Recommended for:LGBTQGreen TravellersAdventure TravellersArt & Design Lovers
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San Francisco

They call it the 8th wonder of the world-engineering and human imagination that connects the Atlantic and pacific. $15 to go up to the 4th floor of the visitor center to get the best view. I was in luck and saw it in action when I ship was passing by. Apparently the next ship doesn't come by til 4pm. Best 5 hour layover ever !

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New York City

When visiting panama city.. the miraflores lock is a must see.. there is a full museum and simulators that explain the canal and its history. There is also an observatory deck where you can see the ship passing but while a guide explain the working and history of the canal. In the ticket price,a movie about the canal is included as well . You can also watch the ships go by in the second floor restaurant as well. Best time to go is between 9am and 2 pm..

Recommended for:Family TravellersStudentsHistory Buffs
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San Francisco
Ambassador

Passing through the Panama Canal is something I'll remember for the rest of my life. Simply a marvel.

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Old Greenwich

Visit the canal after 2:00pm to see ships going through the locks. It can great crowded, but the museum is well managed.

Recommended for:Budget TravellersFamily TravellersStudentsHistory Buffs
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Rochester

I remember reading about the building of the Panama Canal in school to allow global shipping get from the Pacific Ocean to the Atlantic Ocean without having to go all the way around South America. When the opportunity came to visit the canal, I had to go.

I don't know what I really expected the canal to be, as I had never been to locks on a river, let alone the Canal. I guess I expected the series of locks that lifted the ships up away from sea level to be spread out more, and for there to be lake-like holding areas after each step up or down, at least a couple of miles between each one. That isn't the case at all. All of the locks are in rapid succession as they raise or lower the traffic through the locks the 85 feet difference. And as the ships go through, with the assistance of mules to hold the ship in place without moving from side to side, they don't have much clearance at all.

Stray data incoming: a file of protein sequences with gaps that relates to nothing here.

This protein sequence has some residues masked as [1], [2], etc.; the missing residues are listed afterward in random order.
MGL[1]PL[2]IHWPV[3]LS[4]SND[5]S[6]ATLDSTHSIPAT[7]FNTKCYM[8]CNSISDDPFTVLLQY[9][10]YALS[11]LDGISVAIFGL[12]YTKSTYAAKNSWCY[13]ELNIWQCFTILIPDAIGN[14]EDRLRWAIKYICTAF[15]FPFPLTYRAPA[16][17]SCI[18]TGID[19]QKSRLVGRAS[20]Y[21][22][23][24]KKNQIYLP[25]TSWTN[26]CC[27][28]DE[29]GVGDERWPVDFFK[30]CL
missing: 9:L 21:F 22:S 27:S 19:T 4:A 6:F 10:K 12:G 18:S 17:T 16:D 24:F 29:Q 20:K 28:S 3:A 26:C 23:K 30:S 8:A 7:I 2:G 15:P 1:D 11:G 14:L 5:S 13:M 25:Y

As ships traverse the locks (at Gatun), there are announcements in both Spanish and English about the canal, the locks, and the various ships that have gone through, as well as talking about the canal itself.

There are three viewing platforms. The first of these is at ground level after the ships have gone through the locks. We didn't stay there long, so I can't remember if you can hear the announcements from that viewing platform or not. The other two viewing areas are closer to where the ships enter the locks from and give more of a bird's eye view as the ships actually go through the canal.

Recommended for:Family TravellersHistory Buffs
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Puerto Vallarta